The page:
As far as Vincent, Tarantino wrote it for Michael Madsen, who portrayed Vic Vega in Reservoir Dogs. If Madsen had been Vince, how does that affect the Tarantino universe? Are Vic and Vincent (who are now said to have been brothers) the same person? Are they twins?

Movie What Ifs fascinate me and it’s pretty amazing to see what Pulp Fiction could have been.

[via Reddit]


Christopher Pierznik is the author of eight books, all of which can be purchased in paperback and Kindle. His work has appeared on XXL, Cuepoint, Business Insider, The Cauldron, and many more. He has been quoted on Buzzfeed and Deadspin. Subscribe to his monthly reading review newsletter or follow him on Facebook or Twitter.

Shawn Kemp Was a Destroyer of Worlds

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The flame that burns twice as bright burns half as long.

– Lao Tzu, Te Tao Ching

The mid-’90s Sonics never won the chip, but in fairness, they were victims of some horrible luck. In 1994, they lost to a really good Denver Nuggets team in the first occurrence of an 8-seed beating a 1-seed and then ran threw the West two years later only to run into MJ’s ’96 Bulls.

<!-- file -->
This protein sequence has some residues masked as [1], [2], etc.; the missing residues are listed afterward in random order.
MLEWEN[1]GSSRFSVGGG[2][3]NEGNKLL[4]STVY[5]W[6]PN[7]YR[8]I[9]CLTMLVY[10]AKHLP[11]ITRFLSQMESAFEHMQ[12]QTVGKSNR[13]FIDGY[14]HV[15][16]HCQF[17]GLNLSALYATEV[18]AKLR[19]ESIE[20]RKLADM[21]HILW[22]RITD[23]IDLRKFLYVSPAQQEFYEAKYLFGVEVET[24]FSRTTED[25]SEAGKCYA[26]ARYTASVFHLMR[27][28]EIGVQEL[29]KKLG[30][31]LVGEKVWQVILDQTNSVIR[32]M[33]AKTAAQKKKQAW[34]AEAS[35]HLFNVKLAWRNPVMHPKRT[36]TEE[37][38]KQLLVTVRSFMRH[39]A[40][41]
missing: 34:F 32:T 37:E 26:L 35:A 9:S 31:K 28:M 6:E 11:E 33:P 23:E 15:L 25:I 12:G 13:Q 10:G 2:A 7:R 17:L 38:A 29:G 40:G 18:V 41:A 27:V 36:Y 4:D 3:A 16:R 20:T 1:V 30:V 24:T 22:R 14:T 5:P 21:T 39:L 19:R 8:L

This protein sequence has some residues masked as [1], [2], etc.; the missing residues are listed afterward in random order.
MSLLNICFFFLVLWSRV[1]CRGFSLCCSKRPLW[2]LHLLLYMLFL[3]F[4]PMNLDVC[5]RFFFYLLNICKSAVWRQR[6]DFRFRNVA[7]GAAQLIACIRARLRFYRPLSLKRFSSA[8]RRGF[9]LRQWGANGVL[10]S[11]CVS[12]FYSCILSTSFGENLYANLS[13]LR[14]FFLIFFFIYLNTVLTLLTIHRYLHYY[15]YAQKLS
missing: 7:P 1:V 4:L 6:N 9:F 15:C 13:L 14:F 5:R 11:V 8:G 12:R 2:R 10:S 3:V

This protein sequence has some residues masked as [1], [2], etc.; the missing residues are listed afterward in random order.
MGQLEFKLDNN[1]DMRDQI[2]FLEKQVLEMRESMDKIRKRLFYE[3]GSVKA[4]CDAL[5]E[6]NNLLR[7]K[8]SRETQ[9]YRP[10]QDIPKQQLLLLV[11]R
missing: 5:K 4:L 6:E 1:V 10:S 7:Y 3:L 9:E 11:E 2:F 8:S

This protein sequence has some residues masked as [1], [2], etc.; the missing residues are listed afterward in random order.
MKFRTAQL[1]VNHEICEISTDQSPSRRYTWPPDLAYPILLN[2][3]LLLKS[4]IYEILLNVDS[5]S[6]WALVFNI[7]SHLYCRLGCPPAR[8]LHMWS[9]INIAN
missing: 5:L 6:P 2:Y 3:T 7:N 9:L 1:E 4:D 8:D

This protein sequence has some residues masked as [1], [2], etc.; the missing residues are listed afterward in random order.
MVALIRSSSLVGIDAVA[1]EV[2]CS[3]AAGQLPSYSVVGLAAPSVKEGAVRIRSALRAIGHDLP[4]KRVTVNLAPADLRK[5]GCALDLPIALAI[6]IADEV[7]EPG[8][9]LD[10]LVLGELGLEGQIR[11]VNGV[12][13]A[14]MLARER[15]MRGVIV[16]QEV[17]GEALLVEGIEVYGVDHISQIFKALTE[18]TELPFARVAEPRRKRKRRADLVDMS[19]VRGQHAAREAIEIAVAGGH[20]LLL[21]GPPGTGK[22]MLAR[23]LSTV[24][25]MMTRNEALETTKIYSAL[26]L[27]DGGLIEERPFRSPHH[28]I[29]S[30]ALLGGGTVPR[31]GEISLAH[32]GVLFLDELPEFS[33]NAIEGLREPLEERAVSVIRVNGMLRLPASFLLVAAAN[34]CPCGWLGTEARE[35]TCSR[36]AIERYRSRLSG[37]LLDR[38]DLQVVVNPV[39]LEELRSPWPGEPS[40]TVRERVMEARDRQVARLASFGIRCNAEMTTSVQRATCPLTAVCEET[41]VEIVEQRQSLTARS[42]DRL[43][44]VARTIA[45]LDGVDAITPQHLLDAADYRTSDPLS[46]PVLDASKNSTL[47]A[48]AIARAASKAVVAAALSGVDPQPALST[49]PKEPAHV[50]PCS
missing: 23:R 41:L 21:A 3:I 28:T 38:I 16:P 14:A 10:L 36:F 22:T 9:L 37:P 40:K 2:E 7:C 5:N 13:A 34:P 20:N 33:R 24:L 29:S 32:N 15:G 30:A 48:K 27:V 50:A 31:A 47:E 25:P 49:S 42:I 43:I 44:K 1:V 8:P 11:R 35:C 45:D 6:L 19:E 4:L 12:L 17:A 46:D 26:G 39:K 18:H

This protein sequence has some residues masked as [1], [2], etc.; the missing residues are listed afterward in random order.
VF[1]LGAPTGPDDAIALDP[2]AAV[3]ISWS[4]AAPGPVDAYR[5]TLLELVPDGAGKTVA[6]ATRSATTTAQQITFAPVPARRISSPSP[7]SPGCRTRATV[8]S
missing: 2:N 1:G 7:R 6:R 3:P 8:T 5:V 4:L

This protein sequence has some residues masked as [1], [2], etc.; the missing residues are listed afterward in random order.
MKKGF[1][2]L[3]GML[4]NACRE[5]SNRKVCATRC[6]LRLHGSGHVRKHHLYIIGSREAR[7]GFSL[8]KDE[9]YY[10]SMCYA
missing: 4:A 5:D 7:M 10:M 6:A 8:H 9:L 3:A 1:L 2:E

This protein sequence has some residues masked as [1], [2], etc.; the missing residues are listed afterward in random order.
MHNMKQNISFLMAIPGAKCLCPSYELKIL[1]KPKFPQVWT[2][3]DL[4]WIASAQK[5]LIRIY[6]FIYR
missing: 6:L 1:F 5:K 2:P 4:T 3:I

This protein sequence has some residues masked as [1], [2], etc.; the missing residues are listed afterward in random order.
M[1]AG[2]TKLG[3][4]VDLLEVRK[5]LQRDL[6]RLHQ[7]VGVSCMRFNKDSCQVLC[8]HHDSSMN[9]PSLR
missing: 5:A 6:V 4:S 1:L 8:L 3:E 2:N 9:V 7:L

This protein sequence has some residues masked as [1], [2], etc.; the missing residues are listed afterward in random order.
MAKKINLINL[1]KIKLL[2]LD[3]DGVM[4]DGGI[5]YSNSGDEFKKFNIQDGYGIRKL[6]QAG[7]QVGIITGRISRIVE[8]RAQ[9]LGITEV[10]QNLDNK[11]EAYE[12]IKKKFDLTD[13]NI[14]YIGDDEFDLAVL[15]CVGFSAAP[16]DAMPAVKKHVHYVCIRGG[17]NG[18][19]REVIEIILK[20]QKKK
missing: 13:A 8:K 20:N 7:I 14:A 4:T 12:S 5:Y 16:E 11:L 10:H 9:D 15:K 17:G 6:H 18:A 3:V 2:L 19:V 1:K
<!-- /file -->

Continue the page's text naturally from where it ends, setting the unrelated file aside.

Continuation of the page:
The squad had Gary Payton and some other decent players including Detlef Schrempf and an aging Sam Perkins, but their MVP was undoubtedly Shawn Kemp. Kemp was more than a beast. He was big but agile. Powerful but quick. Explosive but serene.

And he made posters out of plenty of people. It was unsustainable, his decline was inevitable. But for a few brief years, Shawn Kemp terrorized the NBA.

So take the next ten minutes and fifty seconds to bask in glory of The Rain Man.


Christopher Pierznik is the author of eight books, all of which can be purchased in paperback and Kindle. His work has appeared on XXL, Cuepoint, Business Insider, The Cauldron, and many more. He has been quoted on Buzzfeed and Deadspin. Subscribe to his monthly reading review newsletter or follow him on Facebook or Twitter.

Jay Electronica Should Never Release an Album

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Jay Electronica’s “Exhibit C” was a masterpiece, “a magical moment—one he nor any other rapper in the past five years could top,” but it came out in December, 2009. We’re approaching the sixth anniversary of its release and all Jay has given us in the intervening years are some (admittedly pretty great) guest appearances and songs.

Continue reading “Jay Electronica Should Never Release an Album”

LL Cool J – “Mama Said Knock You Out” Live on “Showtime at the Apollo” [1991]

Although he’s now know more for acting and hosting, LL Cool J is one of the greatest artists in hip-hop history and he used to put on a hell of a show. This performance of “Mama Said Knock You Out” on Showtime at the Apollo is nothing short of fantastic.


Christopher Pierznik is the author of eight books, all of which can be purchased in paperback and Kindle. His work has appeared on XXL, Cuepoint, Business Insider, The Cauldron, and many more. He has been quoted on Buzzfeed and Deadspin. Subscribe to his monthly reading review newsletter or follow him on Facebook or Twitter.